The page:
Tuesday, October 28, 2014

Hey—where’d this glass come from?


There are many examples in nature that we upright mammals ought to pay attention too.  The other day Jan shared the story she called The Eaglets and the Broken Glass.  It seems that, like most animal parents, mother eagles do an awesome job hatching their young, seeking out food for them, keeping them warm and protecting them in the nest.  However, the day soon arrives when it is literally time for the eaglets to leave the nest.  Eaglet-nature, being what it is, can resist this critical developmental stage and attempt to remain in the comforts of the nest.  Mother eagle nature, also being what it is, has a plan for this resistance.  When the nest becomes too comfortable and life too easy, mother eagle finds sharp sticks, pine needles, perhaps shards of glass or metal and other items in the environment that she adds to the nest, making it undeniably more uncomfortable.  Mother eagle knows this is tough love but that it is best for all.  This discomfort serves as a stimulus for the young eaglet to do what it needs to do; leave the safety and security of the nest and step off the edge that first time.    

Recently I had two confluences of life visit me that were significant.  Six weeks ago today I had open-heart surgery to repair a hole in my heart that, unknown to me, had existed since birth.  Two weeks ago I was fired, the first time that has happened since I was fourteen years old and an aspiring bus-boy at a local hotel coffee shop!  Both incidents, occurring so closely together gave me pause.

The open-heart surgery caught me completely by surprise.  As with many men my age with whom I have spoken, I was dealing with an atrial fibrillation issue that I had ignored for several years until I agreed to see a cardiologist.  I figured my A-Fib could be treated with medication and I was not particularly worried because I have been blessed with excellent health and had always enjoyed an active lifestyle.  When I was told they had discovered the nickel-sized hole and it would require surgery, I immediately scoffed but instantly realized that the doctor didn’t know me well enough to tease me.  I went from scoff to shock in record time!  Shocked yes, but almost immediately grateful that it could be repaired. Because of skillful medical personnel and praying friends and family, everything was successful and I am doing well.

The firing also caught me completely by surprise.  Ok, firing is probably too strong a word but it makes for a better story.  I was working as a mentor/tutor at our local university for student-athletes who needed a little extra moral support, encouragement and academic assistance.  For a dozen or so, I was surrogate grandpa!  I received minimal pay for the past two years but found it the most meaningful and awe-inspiring opportunity ever!  This fall, due to my surgically-impacted schedule, I was serving as a volunteer.  So when Jan, who was being compensated for her time, and I were called to the director’s office—reliving that I was 12 years old again going to see the principal—we were stunned to hear the director’s unimaginative explanation that they were “moving in a different direction.”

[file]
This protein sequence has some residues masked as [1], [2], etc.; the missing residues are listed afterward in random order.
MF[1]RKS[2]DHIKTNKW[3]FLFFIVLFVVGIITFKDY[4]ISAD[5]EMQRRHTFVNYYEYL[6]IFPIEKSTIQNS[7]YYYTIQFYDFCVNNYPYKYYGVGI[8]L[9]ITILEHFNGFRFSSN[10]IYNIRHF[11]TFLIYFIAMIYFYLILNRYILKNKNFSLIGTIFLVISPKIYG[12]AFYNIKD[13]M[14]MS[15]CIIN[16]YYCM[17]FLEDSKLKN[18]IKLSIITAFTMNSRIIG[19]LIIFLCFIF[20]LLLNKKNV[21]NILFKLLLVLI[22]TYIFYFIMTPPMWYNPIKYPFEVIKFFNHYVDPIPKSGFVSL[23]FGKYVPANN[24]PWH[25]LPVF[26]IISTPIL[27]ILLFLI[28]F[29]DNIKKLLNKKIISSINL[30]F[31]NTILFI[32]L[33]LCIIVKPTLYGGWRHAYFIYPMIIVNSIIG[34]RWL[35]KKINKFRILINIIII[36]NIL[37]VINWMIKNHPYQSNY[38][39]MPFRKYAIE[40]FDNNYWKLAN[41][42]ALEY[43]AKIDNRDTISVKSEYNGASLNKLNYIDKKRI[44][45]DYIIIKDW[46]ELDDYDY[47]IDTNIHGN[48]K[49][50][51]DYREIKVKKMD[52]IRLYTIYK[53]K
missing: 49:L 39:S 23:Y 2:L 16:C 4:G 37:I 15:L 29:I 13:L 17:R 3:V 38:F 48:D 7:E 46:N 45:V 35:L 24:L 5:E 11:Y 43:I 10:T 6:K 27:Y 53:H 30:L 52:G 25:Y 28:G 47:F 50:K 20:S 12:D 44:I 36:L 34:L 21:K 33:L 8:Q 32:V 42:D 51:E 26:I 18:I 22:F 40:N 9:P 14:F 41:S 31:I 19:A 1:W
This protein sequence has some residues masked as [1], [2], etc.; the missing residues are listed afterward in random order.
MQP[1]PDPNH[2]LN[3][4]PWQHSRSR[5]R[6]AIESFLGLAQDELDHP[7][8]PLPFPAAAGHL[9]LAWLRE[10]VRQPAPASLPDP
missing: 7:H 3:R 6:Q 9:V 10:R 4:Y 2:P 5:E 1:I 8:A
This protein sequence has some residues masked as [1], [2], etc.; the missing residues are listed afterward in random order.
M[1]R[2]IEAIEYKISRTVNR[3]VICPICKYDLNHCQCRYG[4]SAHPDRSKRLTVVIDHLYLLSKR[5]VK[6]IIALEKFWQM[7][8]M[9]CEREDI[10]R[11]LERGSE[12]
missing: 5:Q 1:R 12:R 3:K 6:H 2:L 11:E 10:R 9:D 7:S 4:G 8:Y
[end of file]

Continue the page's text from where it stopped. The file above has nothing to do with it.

Here’s an interesting thing to do; count all the jobs you have held and were either paid for or expected to do because it was part of your family chores.  I can document a few more than thirty; starting at age seven driving the tractor during hay baling season, to paper routes to driving a lumber truck to janitor to selling men’s suits to school administrator and consultant.  I washed more than my share of pots and pans in college, painted houses and sold Christmas cards door-to-door.  I imagine you can click off just as many if not more.  The point is that I was accustomed to always having a job, sometimes two or three at a time, and I was accustomed to having good health.

 I believe that all work is honorable.  I agree whole-heartedly with my wise father-in-law who frequently expresses his belief that “the best self-esteem comes from a job well done!”    I’m not saying that I took good health and gainful employment for granted but when both suffered a significant blow, it caught my attention! I’m not convinced that one ever gets to an age when factors so much a part of our identity are dramatically altered, doesn’t motivate us to truly exercise our faith and beliefs or cower, complain and play ain’t-it-awful!